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Standards

This is an H3

Sun safety education can be woven into existing lesson plans that address content standards. While teaching content for the standards below, teachers can also integrate short lessons about sun safety.  Below you will find the sections of the Science Education Standards for Colorado Public Schools in which sun safety lessons could be included.  Following each standard are recommendations from Sun Safe Colorado on how to incorporate sun safety into each grade level’s specific teaching points.

STANDARD 2:Students know and understand common properties, forms, and changes in matter and energy. (Focus: Physics and Chemistry)

STANDARD 3: Life Science: Students know and understand the characteristics and structure of living things, the processes of life, and how living things interact with each other and their environment. (Focus: Biology-- Anatomy, Physiology, Botany, Zoology, Ecology)

STANDARD 4: Earth and Space Science: Students know and understand the processes and interactions of Earth's systems and the structure and dynamics of Earth and other objects in space. (Focus: Geology, Meteorology, Astronomy, Oceanography)

STANDARD 5: Students know and understand interrelationships among science, technology, and human activity and how they can affect the world.

STANDARD 6: Students understand that science involves a particular way of knowing and understand common connections among scientific disciplines.


STANDARD 2: Physical Science: Students know and understand common properties, forms, and changes in matter and energy. (Focus: Physics and Chemistry)

2.2 Students know that energy appears in different forms, and can move (be transferred) and change (be transformed).

Grades K-4

Students can see one kind of energy that comes from the Sun to Earth in the form of light.  Another kind of energy that comes along with visible light from the sun is ultraviolet light. UV is invisible, but its effects can be seen with UV cards or beads that change color with exposure to UV rays. Include a discussion about how some energy from the sun helps plants make energy, while some exposure can cause damage to our skin.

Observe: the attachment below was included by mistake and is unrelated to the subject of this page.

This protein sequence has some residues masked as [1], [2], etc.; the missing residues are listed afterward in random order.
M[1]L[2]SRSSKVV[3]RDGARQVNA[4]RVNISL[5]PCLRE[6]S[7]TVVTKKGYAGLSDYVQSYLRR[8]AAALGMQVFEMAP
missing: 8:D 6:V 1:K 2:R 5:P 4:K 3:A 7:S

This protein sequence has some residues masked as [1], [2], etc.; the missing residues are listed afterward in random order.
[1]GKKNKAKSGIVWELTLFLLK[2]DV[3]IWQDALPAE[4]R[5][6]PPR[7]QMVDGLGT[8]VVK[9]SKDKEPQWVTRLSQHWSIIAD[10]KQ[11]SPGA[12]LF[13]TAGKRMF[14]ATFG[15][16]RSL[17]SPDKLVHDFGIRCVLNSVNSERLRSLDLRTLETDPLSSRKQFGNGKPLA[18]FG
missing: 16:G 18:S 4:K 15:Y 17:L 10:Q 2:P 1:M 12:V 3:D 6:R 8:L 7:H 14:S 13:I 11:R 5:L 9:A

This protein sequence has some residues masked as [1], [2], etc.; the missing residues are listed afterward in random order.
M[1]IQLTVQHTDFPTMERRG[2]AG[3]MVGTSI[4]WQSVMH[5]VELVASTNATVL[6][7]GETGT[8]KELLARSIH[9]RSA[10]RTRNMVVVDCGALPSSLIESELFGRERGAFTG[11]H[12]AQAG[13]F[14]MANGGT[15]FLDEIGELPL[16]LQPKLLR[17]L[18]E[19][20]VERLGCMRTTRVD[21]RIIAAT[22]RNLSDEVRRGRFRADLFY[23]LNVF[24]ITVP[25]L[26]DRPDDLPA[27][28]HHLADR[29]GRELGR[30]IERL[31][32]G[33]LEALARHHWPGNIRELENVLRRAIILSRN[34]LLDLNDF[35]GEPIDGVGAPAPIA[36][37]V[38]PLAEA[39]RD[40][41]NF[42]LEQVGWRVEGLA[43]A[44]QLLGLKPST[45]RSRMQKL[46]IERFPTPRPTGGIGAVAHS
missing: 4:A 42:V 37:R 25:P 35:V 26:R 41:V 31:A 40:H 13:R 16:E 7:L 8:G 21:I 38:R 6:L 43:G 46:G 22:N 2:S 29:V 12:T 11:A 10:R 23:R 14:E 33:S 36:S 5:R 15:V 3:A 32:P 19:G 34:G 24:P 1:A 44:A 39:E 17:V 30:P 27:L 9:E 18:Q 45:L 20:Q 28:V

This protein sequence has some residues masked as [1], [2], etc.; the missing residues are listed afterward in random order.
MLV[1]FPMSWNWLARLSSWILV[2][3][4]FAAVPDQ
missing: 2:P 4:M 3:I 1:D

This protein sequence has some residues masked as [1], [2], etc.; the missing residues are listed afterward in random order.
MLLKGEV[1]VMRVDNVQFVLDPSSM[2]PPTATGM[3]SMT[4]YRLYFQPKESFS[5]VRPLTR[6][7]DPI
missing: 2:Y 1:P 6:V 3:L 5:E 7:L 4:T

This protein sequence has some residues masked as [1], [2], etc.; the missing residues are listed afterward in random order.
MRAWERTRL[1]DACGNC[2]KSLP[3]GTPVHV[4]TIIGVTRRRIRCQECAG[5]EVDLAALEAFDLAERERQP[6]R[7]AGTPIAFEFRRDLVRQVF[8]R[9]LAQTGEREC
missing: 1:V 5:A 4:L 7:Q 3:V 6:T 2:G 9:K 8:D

Light has a source and travels in a direction so sunlight can be blocked to create shadows. Blocking visible light also means blocking UV rays. Talk about how shadows are made by blocking sunlight. These shadows create shade, the safest place for students to play during the day. Students can also block sunlight from reaching their skin by wearing cover-up clothing and wearing sunscreen.

Grades 5-8

Solar energy reaches Earth through radiation, mostly in the form of visible light. Ultraviolet light has a slightly shorter wavelength than visible light and is directly adjacent to visible violet light on the electromagnetic energy spectrum. Within the UV spectrum, there are different types of UV light. UVA is not absorbed by the stratospheric ozone (O3) layer, UVB is mostly absorbed, and UVC is completely absorbed. The UVA and UVB rays that do make it to earth are capable of damaging skin. Sunburns and tans are the most immediate response of the skin to skin damage, but wrinkling, cataracts and even decreased immune system are also results.

Grades 9-12

Waves have characteristic properties and carry energy from one place to another. Ultraviolet rays are an example of an electromagnetic wave. UV rays can be transmitted from the sun, through the vacuum of space, to earth. UV rays are just outside of the visible spectrum of light waves, but evidence that they exist can be seen in the manifestation of sunburns and tans. Later in life, the damage can also appear as wrinkled skin, premature aging, cataracts, and even skin cancer. To protect their bodies from excessive UV radiation, mention the need for cover-up clothing, seeking out shade when they are outdoors and using sunscreen.

2.3 Students understand that interactions can produce changes in a system, although the total quantities of matter and energy remain unchanged.

Grades 9-12

Heat energy is also transferred between objects by radiation (radiation can travel through space). Another example of energy transfer through radiation can be evidenced in sunburns. Most students understand that they do not need to touch the sun to get a sunburn. In fact, they are burned not by the radiation of heat from the sun, but by the radiation of ultraviolet. Ultraviolet radiation does not carry heat, but carries the energy necessary to damage skin as evidenced by sunburn and later in life by wrinkles, cataracts or even skin cancer.

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STANDARD 3: Life Science: Students know and understand the characteristics and structure of living things, the processes of life, and how living things interact with each other and their environment. (Focus: Biology-- Anatomy, Physiology, Botany, Zoology, Ecology)